Erin McKenna ’18
I often babysit for my cousins, ages 3, 6, and 10, who feel that rules don’t apply to them and that they don’t have to listen to me because we’re “family.”
When the oldest boy, Liam, was 7, he went through a rebellious phase. Anything you told him to do? He would do the opposite. One night, I was busy chasing down his younger brother, who was 3 at the time and constantly moving. I figured Liam was old enough to play by himself without my constant eye on him. I was wrong.
While I was out of the room, Liam ate a spoonful of peanut butter. That would have been fine, except for the fact that he is allergic to peanuts! I walked back into the kitchen to see Liam clawing at his throat, gasping for breath, with a spoon sticking out of an opened peanut butter jar on the counter. I screamed “Why would you do that?!” and he was struggling to breathe as he rasped out “I wanted to see what would happen.” At his response, I wanted to scream in frustration. His face was turning blue and blooming with hives. I knew I had to act fast. I stabbed the Epi pen into his thigh and called 911. Once I knew the paramedics were on their way, I called his parents, who agreed to meet the ambulance at the hospital. I said I would stay home and watch the youngest child.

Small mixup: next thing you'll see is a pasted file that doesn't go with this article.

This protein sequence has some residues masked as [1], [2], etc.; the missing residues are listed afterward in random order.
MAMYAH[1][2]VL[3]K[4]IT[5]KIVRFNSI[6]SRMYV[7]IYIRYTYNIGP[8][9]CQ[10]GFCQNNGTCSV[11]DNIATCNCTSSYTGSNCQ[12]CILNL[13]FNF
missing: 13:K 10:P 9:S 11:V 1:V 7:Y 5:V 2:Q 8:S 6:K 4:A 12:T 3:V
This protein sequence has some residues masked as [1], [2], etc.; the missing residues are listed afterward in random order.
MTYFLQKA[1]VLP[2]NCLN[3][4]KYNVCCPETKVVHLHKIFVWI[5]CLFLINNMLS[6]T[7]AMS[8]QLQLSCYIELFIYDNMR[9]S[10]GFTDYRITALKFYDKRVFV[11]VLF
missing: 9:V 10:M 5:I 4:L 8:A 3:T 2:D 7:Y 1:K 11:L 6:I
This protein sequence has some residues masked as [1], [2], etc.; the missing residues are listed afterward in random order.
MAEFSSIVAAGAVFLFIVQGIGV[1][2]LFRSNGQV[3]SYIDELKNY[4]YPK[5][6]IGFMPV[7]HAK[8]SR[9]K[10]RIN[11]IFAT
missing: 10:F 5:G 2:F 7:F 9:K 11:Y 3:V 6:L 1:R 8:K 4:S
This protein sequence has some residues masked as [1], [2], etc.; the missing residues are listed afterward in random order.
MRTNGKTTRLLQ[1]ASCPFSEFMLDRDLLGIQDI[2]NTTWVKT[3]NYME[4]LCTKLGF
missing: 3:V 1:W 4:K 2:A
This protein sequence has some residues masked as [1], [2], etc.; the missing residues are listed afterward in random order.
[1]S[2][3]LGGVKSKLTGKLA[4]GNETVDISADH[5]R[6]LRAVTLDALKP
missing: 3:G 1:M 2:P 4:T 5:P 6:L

It wasn’t until after Liam was picked up in the ambulance and rushed to the emergency room that reality set in. To be honest, my anger at his ignorance clouded over any other emotions. I realized at that point, sitting in their living room with his younger brother, Aedan, on my lap, that Liam could have died. I remember crying on the couch for about an hour. Aedan didn’t really know what was going on, and cried because I was crying.
I know for a fact that I will always remember this traumatic experience, and it’s in the back of my head whenever I babysit now. Liam was okay, and I was told that my quick injection of the Epi pen saved his life.